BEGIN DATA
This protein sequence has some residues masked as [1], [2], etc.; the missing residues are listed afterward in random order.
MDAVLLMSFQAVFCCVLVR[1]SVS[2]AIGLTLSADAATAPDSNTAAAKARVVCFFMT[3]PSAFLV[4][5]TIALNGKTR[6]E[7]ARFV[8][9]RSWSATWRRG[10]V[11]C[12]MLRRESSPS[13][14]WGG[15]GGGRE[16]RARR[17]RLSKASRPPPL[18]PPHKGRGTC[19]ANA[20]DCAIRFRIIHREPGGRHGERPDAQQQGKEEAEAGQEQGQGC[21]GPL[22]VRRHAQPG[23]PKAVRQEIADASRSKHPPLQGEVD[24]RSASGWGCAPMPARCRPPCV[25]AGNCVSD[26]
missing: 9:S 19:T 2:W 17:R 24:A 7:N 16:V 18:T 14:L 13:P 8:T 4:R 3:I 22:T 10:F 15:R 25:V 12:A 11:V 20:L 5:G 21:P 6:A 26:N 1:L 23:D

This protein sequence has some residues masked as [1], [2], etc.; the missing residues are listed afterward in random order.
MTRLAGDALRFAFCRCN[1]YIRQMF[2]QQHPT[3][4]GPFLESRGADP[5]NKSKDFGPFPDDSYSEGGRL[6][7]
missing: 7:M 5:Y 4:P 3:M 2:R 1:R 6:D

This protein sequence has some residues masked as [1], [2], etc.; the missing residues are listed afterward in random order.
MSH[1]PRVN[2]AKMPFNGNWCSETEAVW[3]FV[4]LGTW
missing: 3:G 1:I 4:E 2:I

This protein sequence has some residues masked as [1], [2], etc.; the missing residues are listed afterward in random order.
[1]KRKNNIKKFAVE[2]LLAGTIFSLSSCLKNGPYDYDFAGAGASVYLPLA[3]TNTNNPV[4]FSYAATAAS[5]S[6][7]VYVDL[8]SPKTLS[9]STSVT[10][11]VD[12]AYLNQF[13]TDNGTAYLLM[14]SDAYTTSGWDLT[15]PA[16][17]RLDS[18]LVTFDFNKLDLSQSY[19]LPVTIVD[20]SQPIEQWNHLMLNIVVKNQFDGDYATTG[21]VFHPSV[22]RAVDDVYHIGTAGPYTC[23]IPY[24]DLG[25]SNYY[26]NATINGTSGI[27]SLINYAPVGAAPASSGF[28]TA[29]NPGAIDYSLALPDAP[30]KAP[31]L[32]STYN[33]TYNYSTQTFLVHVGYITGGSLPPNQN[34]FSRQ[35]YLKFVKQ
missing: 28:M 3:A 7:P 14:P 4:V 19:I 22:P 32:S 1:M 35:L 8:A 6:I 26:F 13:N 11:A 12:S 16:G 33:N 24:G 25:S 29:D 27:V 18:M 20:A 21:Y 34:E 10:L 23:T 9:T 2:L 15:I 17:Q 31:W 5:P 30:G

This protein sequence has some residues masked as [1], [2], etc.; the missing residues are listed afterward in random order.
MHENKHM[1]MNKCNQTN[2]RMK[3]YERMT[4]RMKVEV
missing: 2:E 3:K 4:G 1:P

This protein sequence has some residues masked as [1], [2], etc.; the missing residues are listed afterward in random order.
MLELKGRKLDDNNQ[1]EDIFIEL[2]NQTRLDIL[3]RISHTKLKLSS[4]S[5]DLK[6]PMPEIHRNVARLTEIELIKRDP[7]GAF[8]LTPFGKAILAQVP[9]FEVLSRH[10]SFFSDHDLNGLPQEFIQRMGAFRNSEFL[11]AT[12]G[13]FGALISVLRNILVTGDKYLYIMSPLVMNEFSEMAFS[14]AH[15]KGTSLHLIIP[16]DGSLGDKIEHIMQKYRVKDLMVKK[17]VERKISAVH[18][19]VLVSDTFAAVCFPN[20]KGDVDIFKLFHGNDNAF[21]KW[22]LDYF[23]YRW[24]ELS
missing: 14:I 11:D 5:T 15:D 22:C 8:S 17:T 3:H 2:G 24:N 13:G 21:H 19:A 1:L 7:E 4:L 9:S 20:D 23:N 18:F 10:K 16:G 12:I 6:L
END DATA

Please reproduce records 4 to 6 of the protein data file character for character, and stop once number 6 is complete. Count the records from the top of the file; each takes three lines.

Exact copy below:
This protein sequence has some residues masked as [1], [2], etc.; the missing residues are listed afterward in random order.
[1]KRKNNIKKFAVE[2]LLAGTIFSLSSCLKNGPYDYDFAGAGASVYLPLA[3]TNTNNPV[4]FSYAATAAS[5]S[6][7]VYVDL[8]SPKTLS[9]STSVT[10][11]VD[12]AYLNQF[13]TDNGTAYLLM[14]SDAYTTSGWDLT[15]PA[16][17]RLDS[18]LVTFDFNKLDLSQSY[19]LPVTIVD[20]SQPIEQWNHLMLNIVVKNQFDGDYATTG[21]VFHPSV[22]RAVDDVYHIGTAGPYTC[23]IPY[24]DLG[25]SNYY[26]NATINGTSGI[27]SLINYAPVGAAPASSGF[28]TA[29]NPGAIDYSLALPDAP[30]KAP[31]L[32]STYN[33]TYNYSTQTFLVHVGYITGGSLPPNQN[34]FSRQ[35]YLKFVKQ
missing: 28:M 3:A 7:P 14:P 4:V 19:I 22:P 32:S 1:M 35:L 8:A 6:I 26:F 13:N 11:A 12:S 16:G 33:N 24:G 25:S 29:D 27:V 18:M 20:A 21:Y 34:E 10:L 23:T 9:T 2:L 15:I 17:Q 31:W 5:P 30:G

This protein sequence has some residues masked as [1], [2], etc.; the missing residues are listed afterward in random order.
MHENKHM[1]MNKCNQTN[2]RMK[3]YERMT[4]RMKVEV
missing: 2:E 3:K 4:G 1:P

This protein sequence has some residues masked as [1], [2], etc.; the missing residues are listed afterward in random order.
MLELKGRKLDDNNQ[1]EDIFIEL[2]NQTRLDIL[3]RISHTKLKLSS[4]S[5]DLK[6]PMPEIHRNVARLTEIELIKRDP[7]GAF[8]LTPFGKAILAQVP[9]FEVLSRH[10]SFFSDHDLNGLPQEFIQRMGAFRNSEFL[11]AT[12]G[13]FGALISVLRNILVTGDKYLYIMSPLVMNEFSEMAFS[14]AH[15]KGTSLHLIIP[16]DGSLGDKIEHIMQKYRVKDLMVKK[17]VERKISAVH[18][19]VLVSDTFAAVCFPN[20]KGDVDIFKLFHGNDNAF[21]KW[22]LDYF[23]YRW[24]ELS
missing: 14:I 11:D 5:T 15:D 22:C 8:S 17:T 3:H 2:G 24:N 13:G 21:H 19:A 1:L 7:E 4:L 9:S 20:D 23:N 18:F 10:K 16:G 12:I 6:L